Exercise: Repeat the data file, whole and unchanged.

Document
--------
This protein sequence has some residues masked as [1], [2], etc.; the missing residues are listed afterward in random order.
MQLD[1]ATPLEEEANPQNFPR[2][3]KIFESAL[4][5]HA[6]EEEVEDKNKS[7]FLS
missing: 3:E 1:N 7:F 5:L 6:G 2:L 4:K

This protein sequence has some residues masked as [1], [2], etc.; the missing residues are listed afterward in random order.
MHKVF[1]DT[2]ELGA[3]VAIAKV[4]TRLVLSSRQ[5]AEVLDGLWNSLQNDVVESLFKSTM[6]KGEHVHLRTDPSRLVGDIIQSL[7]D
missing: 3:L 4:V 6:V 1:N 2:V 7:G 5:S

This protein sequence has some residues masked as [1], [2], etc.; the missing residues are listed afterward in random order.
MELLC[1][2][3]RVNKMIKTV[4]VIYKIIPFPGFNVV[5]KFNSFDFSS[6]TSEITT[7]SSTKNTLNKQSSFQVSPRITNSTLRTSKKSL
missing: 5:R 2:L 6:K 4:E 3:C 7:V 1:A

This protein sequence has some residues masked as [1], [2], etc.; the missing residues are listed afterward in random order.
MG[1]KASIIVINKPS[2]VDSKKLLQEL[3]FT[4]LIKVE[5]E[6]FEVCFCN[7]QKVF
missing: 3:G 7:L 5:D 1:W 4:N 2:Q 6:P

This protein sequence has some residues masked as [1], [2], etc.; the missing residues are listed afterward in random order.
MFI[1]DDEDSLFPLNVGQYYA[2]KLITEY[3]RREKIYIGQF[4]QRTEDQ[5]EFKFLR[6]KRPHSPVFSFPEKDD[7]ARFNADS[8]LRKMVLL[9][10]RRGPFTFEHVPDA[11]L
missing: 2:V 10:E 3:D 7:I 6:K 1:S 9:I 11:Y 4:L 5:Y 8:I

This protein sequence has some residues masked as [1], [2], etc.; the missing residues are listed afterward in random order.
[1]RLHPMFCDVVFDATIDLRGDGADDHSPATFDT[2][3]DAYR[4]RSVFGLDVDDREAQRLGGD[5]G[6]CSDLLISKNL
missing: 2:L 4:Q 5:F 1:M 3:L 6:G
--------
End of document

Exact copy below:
This protein sequence has some residues masked as [1], [2], etc.; the missing residues are listed afterward in random order.
MQLD[1]ATPLEEEANPQNFPR[2][3]KIFESAL[4][5]HA[6]EEEVEDKNKS[7]FLS
missing: 3:E 1:N 7:F 5:L 6:G 2:L 4:K

This protein sequence has some residues masked as [1], [2], etc.; the missing residues are listed afterward in random order.
MHKVF[1]DT[2]ELGA[3]VAIAKV[4]TRLVLSSRQ[5]AEVLDGLWNSLQNDVVESLFKSTM[6]KGEHVHLRTDPSRLVGDIIQSL[7]D
missing: 3:L 4:V 6:V 1:N 2:V 7:G 5:S

This protein sequence has some residues masked as [1], [2], etc.; the missing residues are listed afterward in random order.
MELLC[1][2][3]RVNKMIKTV[4]VIYKIIPFPGFNVV[5]KFNSFDFSS[6]TSEITT[7]SSTKNTLNKQSSFQVSPRITNSTLRTSKKSL
missing: 5:R 2:L 6:K 4:E 3:C 7:V 1:A

This protein sequence has some residues masked as [1], [2], etc.; the missing residues are listed afterward in random order.
MG[1]KASIIVINKPS[2]VDSKKLLQEL[3]FT[4]LIKVE[5]E[6]FEVCFCN[7]QKVF
missing: 3:G 7:L 5:D 1:W 4:N 2:Q 6:P

This protein sequence has some residues masked as [1], [2], etc.; the missing residues are listed afterward in random order.
MFI[1]DDEDSLFPLNVGQYYA[2]KLITEY[3]RREKIYIGQF[4]QRTEDQ[5]EFKFLR[6]KRPHSPVFSFPEKDD[7]ARFNADS[8]LRKMVLL[9][10]RRGPFTFEHVPDA[11]L
missing: 2:V 10:E 3:D 7:I 6:K 1:S 9:I 11:Y 4:L 5:Y 8:I

This protein sequence has some residues masked as [1], [2], etc.; the missing residues are listed afterward in random order.
[1]RLHPMFCDVVFDATIDLRGDGADDHSPATFDT[2][3]DAYR[4]RSVFGLDVDDREAQRLGGD[5]G[6]CSDLLISKNL
missing: 2:L 4:Q 5:F 1:M 3:L 6:G